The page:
Figure 1. Weight of the bunch (kg) of the banana cv. "Prata Ana' in the first (a) and the second (b) production cycle as a function of doses of K and Mg applied on the soil.
The banana bunch is the part of the plant must affected by the lack of K. Due to low supply of K, translocation of carbohydrates from the leaves to the fruit decreases, and even when the sugars reach the fruit, their conversion into starch is restricted, producing small fruit inappropriate for sale, with irregular maturation and pulp that is not very flavorful (Borges, 2004). Moreover, according to Borges (2004), K and N are the nutrients most taken up and required for growth and yield of the banana plant, followed by Mg and Ca.
The greatest K content in the banana leaves occurred with the application of the greatest dose of K (Figure 2). Silva et al. (2003) and Silva et al. (2008) observed that the application of increasing doses of K in the soil raised the K content in the leaves of the banana cv. 'Prata Ana'. According to Faquin (2005), the Mg concentration in the soil solution is generally greater than that of K, but the K uptake rate is greater than that of Mg.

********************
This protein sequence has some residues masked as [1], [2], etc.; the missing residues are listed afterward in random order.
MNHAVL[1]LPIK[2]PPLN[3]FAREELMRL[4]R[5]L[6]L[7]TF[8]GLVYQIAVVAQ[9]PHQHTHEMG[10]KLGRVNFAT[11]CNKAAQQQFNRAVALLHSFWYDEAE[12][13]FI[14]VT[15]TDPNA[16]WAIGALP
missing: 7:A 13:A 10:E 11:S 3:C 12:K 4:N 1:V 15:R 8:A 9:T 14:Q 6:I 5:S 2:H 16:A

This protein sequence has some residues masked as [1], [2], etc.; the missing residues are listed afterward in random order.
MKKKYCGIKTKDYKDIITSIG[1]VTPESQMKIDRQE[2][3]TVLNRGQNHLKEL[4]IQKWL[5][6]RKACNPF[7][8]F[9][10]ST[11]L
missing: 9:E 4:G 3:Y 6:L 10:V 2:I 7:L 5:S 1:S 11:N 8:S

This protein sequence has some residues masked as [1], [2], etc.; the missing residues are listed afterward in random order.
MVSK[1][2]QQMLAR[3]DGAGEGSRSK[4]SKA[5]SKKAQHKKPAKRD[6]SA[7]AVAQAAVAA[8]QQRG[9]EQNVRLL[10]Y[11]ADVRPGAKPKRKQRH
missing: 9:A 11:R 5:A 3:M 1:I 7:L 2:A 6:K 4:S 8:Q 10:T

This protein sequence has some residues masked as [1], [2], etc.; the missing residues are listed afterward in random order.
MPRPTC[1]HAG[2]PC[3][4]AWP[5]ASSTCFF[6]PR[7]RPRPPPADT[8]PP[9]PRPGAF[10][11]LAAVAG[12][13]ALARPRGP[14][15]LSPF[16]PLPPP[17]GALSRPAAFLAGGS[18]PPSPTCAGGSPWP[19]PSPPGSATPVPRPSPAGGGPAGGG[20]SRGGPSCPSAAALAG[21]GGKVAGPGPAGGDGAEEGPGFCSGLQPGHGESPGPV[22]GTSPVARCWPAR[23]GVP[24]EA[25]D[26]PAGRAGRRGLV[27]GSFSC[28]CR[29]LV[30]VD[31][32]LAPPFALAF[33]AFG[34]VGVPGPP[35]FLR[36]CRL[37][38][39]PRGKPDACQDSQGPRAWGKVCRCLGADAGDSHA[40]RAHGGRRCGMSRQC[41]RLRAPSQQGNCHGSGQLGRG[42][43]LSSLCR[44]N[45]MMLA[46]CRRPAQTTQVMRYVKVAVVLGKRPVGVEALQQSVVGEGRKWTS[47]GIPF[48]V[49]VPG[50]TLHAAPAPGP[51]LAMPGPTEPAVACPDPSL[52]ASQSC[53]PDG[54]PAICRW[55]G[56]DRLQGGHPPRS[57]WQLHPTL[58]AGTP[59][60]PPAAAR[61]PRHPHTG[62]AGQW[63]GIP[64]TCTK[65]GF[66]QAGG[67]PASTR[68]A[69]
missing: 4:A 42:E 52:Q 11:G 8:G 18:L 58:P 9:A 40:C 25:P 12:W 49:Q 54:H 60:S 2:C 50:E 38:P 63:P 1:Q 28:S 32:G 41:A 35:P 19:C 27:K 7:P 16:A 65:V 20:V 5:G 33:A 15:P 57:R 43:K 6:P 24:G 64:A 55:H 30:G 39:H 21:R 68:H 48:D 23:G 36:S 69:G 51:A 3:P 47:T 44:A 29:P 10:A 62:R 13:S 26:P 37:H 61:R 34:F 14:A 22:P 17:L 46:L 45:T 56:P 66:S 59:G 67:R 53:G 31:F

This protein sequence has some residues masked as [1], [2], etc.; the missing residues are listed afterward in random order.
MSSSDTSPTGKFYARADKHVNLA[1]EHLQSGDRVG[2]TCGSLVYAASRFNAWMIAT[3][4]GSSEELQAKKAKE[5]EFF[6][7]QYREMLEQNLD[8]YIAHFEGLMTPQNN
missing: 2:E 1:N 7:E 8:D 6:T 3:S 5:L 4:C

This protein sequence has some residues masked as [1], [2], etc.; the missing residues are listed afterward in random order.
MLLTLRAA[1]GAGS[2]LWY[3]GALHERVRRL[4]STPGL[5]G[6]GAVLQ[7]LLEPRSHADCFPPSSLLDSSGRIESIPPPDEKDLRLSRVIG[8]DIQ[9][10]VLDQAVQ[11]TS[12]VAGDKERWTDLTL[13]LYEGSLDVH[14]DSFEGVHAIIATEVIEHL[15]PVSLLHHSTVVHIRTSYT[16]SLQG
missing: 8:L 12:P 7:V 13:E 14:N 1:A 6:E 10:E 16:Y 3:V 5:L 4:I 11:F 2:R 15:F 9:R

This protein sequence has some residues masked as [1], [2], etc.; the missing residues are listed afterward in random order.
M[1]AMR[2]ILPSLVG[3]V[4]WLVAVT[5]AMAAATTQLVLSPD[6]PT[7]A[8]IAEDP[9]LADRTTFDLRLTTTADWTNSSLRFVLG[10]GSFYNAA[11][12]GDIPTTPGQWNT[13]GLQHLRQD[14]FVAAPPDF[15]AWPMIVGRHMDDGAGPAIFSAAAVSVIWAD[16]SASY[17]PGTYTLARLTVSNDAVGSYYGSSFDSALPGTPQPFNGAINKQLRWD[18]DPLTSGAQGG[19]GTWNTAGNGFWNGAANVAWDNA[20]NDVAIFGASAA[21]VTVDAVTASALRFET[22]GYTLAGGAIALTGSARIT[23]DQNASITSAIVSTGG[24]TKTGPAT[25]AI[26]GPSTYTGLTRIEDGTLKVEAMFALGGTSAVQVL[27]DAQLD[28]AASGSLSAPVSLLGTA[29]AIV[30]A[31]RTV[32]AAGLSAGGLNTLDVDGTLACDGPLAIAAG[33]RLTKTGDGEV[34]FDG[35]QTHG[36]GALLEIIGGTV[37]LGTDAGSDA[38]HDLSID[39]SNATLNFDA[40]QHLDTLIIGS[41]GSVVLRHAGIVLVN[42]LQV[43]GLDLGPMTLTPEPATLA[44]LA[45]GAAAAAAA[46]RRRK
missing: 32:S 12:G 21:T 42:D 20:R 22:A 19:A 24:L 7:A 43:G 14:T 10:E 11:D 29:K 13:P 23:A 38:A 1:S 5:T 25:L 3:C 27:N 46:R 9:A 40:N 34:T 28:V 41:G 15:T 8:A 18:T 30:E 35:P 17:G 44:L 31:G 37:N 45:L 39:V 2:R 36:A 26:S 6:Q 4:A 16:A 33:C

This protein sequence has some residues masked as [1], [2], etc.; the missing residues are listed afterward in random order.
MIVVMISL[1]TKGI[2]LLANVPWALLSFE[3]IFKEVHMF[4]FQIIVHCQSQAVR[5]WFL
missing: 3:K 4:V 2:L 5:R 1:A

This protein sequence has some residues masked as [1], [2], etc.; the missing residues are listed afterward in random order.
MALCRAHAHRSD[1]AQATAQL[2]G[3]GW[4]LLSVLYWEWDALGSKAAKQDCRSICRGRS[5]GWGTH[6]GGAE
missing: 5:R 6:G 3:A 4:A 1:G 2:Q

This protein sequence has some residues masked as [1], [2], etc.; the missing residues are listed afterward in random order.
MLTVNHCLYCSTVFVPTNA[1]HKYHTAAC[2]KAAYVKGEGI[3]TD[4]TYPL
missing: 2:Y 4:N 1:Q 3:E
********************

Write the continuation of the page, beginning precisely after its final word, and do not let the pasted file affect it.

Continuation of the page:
Figure 2. K leaf content in the first cycle (a) and in the second cycle (b) of the banana 'Prata Ana' as a function of doses of K and Mg applied to the soil.
The Mg leaf content decreased in a quadratic manner with increase in the doses of Mg applied to the soil in the first cycle (Figure 3a). The result obtained was different from that expected because with the increase in the doses of Mg applied to the soil, it was expected that there would be an increase in the leaf content of this element. To obtain high yield and good quality fruit, the banana plant requires a large quantity of K. Large uptake of K may lead to translocation of Mg toward the fruit and storage tissues, decreasing the Mg concentration throughout the plant.